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Hot Property: This 19th-Century Victorian Has a Secret Door to Its Wine Cellar

In the historic State Thomas neighborhood, the 123-year-old property is zoned to be either a commercial space or residence.
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Built in 1899 this State Thomas Victorian “gives off an incredible warmth and welcome and history,” listing agent Trey Bounds says. DallasPro
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Hot Property: This 19th-Century Victorian Has a Secret Door to Its Wine Cellar

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There aren’t many homes like 2315 Routh St. left in Dallas. The three-story Victorian house was built in 1899 and has the appeal of “a time gone by,” listing agent Trey Bounds says. “It would not be out of place in a town like New Orleans or Shreveport.” 

The house is in the State Thomas Historic District, which is home to the city’s largest collection of Victorian-era homes. They were built up by affluent White residents in the late 19thcentury, but its roots go much deeper than just the architecture.

The neighborhood began as a Freedman’s Town, settled by formerly enslaved people in the 1860s. The population began to surge a decade later, thanks the construction of several railways. The neighborhood was a thriving African American community through the 1920s. But the construction of Central Expressway later cut through the neighborhood, displacing residents and cutting off businesses from their customers. Most of the residents who called this neighborhood home were forced out. The White homeowners moved to Highland Park, leaving their mansions near Hall Street vacant, as chronicled in a recent piece on the neighborhood’s history in the Dallas Morning News.

The area fell into disrepair, but the neighborhood became a protected historic district in 1986. Many of the historic homes were converted into office spaces in a bid to save the buildings, Bounds says. 2315 Routh was one of them.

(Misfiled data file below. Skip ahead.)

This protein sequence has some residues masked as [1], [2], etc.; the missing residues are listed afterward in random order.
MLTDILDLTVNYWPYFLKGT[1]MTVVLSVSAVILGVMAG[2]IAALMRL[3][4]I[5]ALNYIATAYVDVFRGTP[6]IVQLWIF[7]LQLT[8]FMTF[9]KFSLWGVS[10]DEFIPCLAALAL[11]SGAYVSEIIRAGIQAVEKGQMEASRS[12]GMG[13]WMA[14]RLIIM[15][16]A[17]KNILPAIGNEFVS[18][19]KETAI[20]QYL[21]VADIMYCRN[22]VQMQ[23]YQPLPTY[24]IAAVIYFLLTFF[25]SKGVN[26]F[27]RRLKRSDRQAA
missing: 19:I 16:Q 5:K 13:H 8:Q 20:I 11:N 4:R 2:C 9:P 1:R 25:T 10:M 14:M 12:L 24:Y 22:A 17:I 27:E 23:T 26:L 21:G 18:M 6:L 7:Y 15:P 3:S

“It is zoned either residential or commercial and can be a hybrid so that it’s a live-work space,” he says.

For years, 2315 Routh was used as a commercial space. Most of the second level has been converted into individual office spaces. But, says Bounds, it could easily be transformed into a sweeping primary suite, complete with a downtown-facing sunroom. Plus, it has access to the picturesque upstairs balcony. “You could put rocking chairs out there and a table with lemonade,” he says.

The current principal bedroom is up on the third floor. The converted attic has a full en-suite, French doors to let in light, and a small balcony. Some of the house’s original floors have been repurposed.

Despite its age, the house has retained many of its original design features. Its original wide plank oak floors can be found throughout. While the glass has been replaced over the years, many of the windows are the same, including the transom windows. It has a “fantastic front porch,” Bounds says. Additionally, “when you walk in, you have this beautiful staircase to the left, that lines up all three levels.” The result is warm, welcoming, and full of character. 

Where the house has been updated, previous owners have taken care to “do it in the same style and spirit of the original period,” Bounds says. Stained glass windows were installed in the cellar’s stairwell and in the third-floor bathroom, and there is era-appropriate wainscotting. 

The kitchen itself is quite modern with a remodeled open floorplan, Sub-Zero fridge, and farmhouse sink. The cast-iron AGA stove “has a very old-fashioned look,” Bounds says, “but it’s very modern technology for cooking.” From the kitchen, you have access to a sitting area and the dining room. If you pull the handle by the dining room’s built-in bookshelves, a door swings open to the basement’s wine cellar. The space “was designed to be an entertainment area more than anything,” Bounds says. It has a fireplace, storage for bottles, and a stunning barrel-arched, hand-bricked ceiling. 

From the dining room, you can also reach the backyard through its French doors. The space is like a secret garden-turned-courtyard. A large pecan tree shades the whole area, and a blue-slate walkway surrounds the artificial turf lawn. There’s a small fountain, back porch, carport, second-level apartment, and a small shotgun house. Both the above-carport apartment (which has heating and air, but no bathroom) and the shotgun house (which has a full en-suite and fireplace) have been used in recent years as additional office space.

Scroll through the gallery to see more of the home. 

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Catherine Wendlandt

Catherine Wendlandt

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Catherine Wendlandt is the online associate editor for D Magazine’s Living and Home and Garden blogs, where she covers all…

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